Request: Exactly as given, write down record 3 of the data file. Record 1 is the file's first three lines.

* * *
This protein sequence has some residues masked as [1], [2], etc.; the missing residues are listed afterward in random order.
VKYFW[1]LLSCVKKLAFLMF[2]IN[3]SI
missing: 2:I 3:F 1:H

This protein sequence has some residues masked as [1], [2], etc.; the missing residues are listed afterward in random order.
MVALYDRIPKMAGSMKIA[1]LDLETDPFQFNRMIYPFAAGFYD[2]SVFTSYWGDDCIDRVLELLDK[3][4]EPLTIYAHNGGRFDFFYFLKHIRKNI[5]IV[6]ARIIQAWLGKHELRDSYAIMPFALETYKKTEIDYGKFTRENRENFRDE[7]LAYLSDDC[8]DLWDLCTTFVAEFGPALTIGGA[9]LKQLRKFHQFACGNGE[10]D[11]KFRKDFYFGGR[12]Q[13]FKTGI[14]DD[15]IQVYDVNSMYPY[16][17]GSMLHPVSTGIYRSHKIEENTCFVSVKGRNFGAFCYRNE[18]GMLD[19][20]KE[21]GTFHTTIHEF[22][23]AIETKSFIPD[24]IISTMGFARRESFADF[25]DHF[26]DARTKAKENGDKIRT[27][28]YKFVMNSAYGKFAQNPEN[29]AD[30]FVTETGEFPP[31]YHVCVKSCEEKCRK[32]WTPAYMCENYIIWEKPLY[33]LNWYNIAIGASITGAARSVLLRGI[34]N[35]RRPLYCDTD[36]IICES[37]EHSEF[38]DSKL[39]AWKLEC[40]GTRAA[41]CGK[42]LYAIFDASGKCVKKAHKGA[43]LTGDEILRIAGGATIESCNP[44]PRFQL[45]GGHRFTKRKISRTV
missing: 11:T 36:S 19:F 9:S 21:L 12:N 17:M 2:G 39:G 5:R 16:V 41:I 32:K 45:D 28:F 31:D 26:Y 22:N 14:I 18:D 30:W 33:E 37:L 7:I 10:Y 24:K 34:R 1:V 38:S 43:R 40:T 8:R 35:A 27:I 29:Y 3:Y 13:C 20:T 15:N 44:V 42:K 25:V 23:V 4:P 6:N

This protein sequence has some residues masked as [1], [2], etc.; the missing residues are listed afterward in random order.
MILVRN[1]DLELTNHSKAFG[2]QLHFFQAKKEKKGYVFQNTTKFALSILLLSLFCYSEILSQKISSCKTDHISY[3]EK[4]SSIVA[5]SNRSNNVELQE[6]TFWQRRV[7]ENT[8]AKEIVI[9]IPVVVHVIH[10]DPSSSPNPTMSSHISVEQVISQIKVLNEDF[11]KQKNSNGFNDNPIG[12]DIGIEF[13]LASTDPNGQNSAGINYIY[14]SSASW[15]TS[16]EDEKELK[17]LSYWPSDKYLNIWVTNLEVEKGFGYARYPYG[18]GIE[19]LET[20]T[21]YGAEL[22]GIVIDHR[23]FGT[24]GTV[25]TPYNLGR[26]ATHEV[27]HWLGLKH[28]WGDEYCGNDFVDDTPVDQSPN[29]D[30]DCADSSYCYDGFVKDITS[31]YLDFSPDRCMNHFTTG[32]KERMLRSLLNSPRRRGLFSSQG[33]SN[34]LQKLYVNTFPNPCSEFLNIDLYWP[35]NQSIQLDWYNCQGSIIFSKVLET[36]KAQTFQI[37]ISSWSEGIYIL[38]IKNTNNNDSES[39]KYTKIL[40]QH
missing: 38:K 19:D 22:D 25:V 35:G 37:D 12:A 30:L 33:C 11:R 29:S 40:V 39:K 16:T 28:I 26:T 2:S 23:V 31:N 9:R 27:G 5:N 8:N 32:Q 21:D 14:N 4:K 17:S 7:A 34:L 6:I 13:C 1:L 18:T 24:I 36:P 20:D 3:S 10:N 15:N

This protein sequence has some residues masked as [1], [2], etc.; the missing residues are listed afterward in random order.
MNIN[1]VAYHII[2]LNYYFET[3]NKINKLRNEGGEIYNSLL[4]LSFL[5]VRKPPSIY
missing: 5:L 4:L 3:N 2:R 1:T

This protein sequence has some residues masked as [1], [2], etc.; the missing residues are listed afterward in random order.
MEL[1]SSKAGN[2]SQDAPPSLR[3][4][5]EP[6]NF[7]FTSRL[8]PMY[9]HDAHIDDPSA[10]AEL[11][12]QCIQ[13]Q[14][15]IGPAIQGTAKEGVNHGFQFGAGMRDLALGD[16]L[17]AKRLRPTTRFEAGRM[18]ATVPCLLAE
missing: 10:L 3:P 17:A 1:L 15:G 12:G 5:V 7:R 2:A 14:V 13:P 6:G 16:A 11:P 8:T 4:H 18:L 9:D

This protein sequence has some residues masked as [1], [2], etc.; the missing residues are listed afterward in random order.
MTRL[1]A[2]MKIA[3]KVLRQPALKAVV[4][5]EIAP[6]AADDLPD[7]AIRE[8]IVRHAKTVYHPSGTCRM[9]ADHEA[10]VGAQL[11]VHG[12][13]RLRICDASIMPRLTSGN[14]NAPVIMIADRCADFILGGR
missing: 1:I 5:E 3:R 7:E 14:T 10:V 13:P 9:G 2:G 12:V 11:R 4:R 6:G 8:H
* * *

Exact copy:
This protein sequence has some residues masked as [1], [2], etc.; the missing residues are listed afterward in random order.
MILVRN[1]DLELTNHSKAFG[2]QLHFFQAKKEKKGYVFQNTTKFALSILLLSLFCYSEILSQKISSCKTDHISY[3]EK[4]SSIVA[5]SNRSNNVELQE[6]TFWQRRV[7]ENT[8]AKEIVI[9]IPVVVHVIH[10]DPSSSPNPTMSSHISVEQVISQIKVLNEDF[11]KQKNSNGFNDNPIG[12]DIGIEF[13]LASTDPNGQNSAGINYIY[14]SSASW[15]TS[16]EDEKELK[17]LSYWPSDKYLNIWVTNLEVEKGFGYARYPYG[18]GIE[19]LET[20]T[21]YGAEL[22]GIVIDHR[23]FGT[24]GTV[25]TPYNLGR[26]ATHEV[27]HWLGLKH[28]WGDEYCGNDFVDDTPVDQSPN[29]D[30]DCADSSYCYDGFVKDITS[31]YLDFSPDRCMNHFTTG[32]KERMLRSLLNSPRRRGLFSSQG[33]SN[34]LQKLYVNTFPNPCSEFLNIDLYWP[35]NQSIQLDWYNCQGSIIFSKVLET[36]KAQTFQI[37]ISSWSEGIYIL[38]IKNTNNNDSES[39]KYTKIL[40]QH
missing: 38:K 19:D 22:D 25:V 35:G 37:D 12:A 30:L 33:C 11:R 29:S 40:V 39:K 16:T 28:I 26:T 2:S 23:V 31:N 9:R 27:G 5:N 8:N 32:Q 21:D 14:N 4:K 17:S 7:A 34:L 6:I 13:C 1:L 18:T 24:I 36:P 20:D 3:S 10:N 15:N